“Unfortunately, I think, in their desire to demonstrate progress, we’re seeing way too many companies in the quantum space now get out in front of their skis. And unfortunately, since they’re all kind of in it together. They’re not checking one another, and so we end up seeing way too many results and papers that are just overstatements of reality, and we need to stop letting that happen. We need to monitor that. We need to police, that we do it when we see a paper that one of our customers has written on a result using our system, if we can’t repeat it, if we can’t justify it, we’ll say, no, do not talk about this. This is not a solid result. We just need to hold the industry accountable.”

OK, not exactly a mea culpa. Nevertheless, few would disagree that sorting wheat from chaff in the young but high-stakes quantum computing market is difficult at best. For all the time taken to dissect what quantum advantage, quantum supremacy, and quantum utility really mean, or should mean, it’s not really clear that’s a worthwhile effort at this point. The potential user community really doesn’t care – a point made well on a customer panel during the conference about which HPCwire will have coverage later.

They care about applications and ROI versus classical systems (or any other systems).

There wasn’t much breaking ‘news’ but more of a summing up of D-Wave’s plentiful progress since its last Qubits meeting. Much of the material was familiar from its recent analyst day (January 2024). Much of the meat of the conference will come on day-two when sessions will drill down for the user community. (Link to video of keynote. D-Wave will post other recorded sessions next week.)

On the technology front, D-Wave reported steady progress. Its Advantage2 system is expected in 2025/26 time frame; last year, D-Wave launched an 400-qubit prototype, and last quarter introduced a 1200-qubit prototype, each featuring advances. The Advantage2 system will have longer coherence times, 20-way connectivity, and increased energy. In April, D-Wave introduced Fast Anneal protocol on its Leap real-time quantum cloud service.

Baratz said, “We recently launched a new protocol for controlling the quantum computer. It’s called fast anneal. Essentially, what it means is that we can run our annealing algorithm much faster than we were able to run it previously, and, in fact, run it so that most of the time the anneal is running, we’re in the coherent state with the quantum processor.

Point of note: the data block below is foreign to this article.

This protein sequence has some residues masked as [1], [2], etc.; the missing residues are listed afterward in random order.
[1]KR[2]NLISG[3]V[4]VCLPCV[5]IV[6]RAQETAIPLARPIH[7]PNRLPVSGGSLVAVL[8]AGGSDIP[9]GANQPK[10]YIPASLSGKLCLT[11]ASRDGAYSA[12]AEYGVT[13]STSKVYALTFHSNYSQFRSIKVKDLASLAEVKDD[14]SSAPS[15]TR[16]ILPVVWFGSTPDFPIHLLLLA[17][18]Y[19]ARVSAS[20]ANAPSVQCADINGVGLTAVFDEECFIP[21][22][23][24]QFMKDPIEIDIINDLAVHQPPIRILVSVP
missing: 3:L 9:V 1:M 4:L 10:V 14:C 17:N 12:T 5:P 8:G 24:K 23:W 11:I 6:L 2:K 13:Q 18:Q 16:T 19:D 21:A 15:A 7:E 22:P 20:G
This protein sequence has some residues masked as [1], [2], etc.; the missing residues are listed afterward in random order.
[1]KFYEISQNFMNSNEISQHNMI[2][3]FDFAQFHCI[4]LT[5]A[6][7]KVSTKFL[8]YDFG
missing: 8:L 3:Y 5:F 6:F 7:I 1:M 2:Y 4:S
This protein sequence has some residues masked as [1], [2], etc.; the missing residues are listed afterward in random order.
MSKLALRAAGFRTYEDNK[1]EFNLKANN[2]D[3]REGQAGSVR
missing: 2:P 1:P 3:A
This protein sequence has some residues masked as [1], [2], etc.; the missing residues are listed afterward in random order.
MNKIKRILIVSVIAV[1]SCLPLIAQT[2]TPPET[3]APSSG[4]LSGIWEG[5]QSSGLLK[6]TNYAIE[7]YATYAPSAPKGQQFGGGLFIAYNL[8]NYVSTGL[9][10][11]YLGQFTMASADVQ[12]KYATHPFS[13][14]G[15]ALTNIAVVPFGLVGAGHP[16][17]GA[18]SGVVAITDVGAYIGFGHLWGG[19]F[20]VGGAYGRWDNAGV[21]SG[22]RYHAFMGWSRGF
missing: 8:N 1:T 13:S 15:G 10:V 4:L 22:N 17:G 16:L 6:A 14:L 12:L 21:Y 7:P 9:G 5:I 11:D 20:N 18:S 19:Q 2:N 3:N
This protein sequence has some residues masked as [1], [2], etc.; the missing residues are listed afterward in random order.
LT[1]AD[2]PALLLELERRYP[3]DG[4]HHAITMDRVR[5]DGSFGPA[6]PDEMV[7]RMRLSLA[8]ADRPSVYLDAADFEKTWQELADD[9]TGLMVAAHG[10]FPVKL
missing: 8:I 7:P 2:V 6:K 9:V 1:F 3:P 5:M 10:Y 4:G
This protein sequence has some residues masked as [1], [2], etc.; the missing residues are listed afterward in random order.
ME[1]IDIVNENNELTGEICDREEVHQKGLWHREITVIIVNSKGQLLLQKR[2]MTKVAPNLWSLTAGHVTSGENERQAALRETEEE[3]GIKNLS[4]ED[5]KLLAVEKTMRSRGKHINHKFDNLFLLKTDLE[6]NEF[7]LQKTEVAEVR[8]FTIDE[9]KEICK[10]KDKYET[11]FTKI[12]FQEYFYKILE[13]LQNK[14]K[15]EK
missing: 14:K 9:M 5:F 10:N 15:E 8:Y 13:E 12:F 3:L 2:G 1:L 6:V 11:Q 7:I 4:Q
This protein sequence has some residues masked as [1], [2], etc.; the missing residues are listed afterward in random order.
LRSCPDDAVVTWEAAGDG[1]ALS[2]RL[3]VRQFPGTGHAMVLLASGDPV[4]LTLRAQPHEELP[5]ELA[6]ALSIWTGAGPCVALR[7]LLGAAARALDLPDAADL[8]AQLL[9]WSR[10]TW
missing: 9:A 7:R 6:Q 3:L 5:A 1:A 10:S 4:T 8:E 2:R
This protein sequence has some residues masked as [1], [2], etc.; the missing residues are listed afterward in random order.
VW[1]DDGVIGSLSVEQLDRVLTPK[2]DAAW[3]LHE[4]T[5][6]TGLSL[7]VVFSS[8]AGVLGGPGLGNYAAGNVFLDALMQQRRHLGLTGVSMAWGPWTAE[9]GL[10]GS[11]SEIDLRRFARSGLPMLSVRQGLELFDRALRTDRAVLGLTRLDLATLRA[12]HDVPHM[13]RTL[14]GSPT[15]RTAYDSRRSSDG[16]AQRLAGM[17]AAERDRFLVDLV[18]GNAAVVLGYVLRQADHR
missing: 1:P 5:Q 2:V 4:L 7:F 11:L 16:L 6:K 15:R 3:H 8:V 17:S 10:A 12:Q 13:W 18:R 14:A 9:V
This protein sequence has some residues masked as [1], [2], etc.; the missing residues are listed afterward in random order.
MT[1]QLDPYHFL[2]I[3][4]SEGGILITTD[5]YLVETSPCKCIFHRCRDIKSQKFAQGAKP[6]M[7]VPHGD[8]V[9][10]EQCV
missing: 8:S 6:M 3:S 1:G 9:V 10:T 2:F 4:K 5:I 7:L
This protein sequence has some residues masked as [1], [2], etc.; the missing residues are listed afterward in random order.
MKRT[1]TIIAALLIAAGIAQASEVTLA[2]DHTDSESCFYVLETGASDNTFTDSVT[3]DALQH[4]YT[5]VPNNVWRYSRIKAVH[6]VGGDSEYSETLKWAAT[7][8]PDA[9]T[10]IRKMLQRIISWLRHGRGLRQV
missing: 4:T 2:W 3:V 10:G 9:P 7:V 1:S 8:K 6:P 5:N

“The combination of the Advantage2 system and Fast Anneal was what allowed us to demonstrate in Nature 2023 last March, a year ago, that the system is actually performing coherent quantum annealing, and that when the system is performing coherent quantum annealing, we get a scaling polynomial speed up over classical on spin glass optimization problems. It’s also the fast anneal and the 1200 qubit advantage quantum computer that is what has allowed us to achieve the quantum supremacy result, and this is now available in leap for anybody to use as well.”

LANL collaborator Carleton Coffrin, a presenter at the conference, said “When we saw the Advantage2 [announcement] come out, the claim was that it was have higher energy scale, lower noise and better coherence time. Using the protocols we’ve developed over the years for benchmarking these systems, we were able to quickly verify the higher energy scale and a lower noise property. It is difficult to verify the higher coherence time without the Fast Anneal but we’re extremely excited about the release of that feature.

“Since the first paper came out in 2022 we’ve kind of been chomping at the bit to play with it, and now we’re super excited that we have the time to do that. The theoretical physicists at LANL have kind of a huge list of ideas, and it’s going to take us a while to work through them and really do some cool science,” said Coffrin.

Customer stories are always a core part of these meeting and D-Wave had several onhand and presenting. GenAI was also significant theme, with presenters from ZapataAI and long-time D-Wave collaborator SavantX tackling the broad topic of blended GenAI-Quantum solutions. You may recall that SavantX developed the Port of Los Angeles application which uses D-Wave’s quantum computer. The second half of HPCwire’s article, ‘Eyes on the Quantum Prize – D-Wave Says its Time is Now’, has a fair amount of material on how D-Wave engages customers.)

Collaborators and customers who took the stage with Baratz included: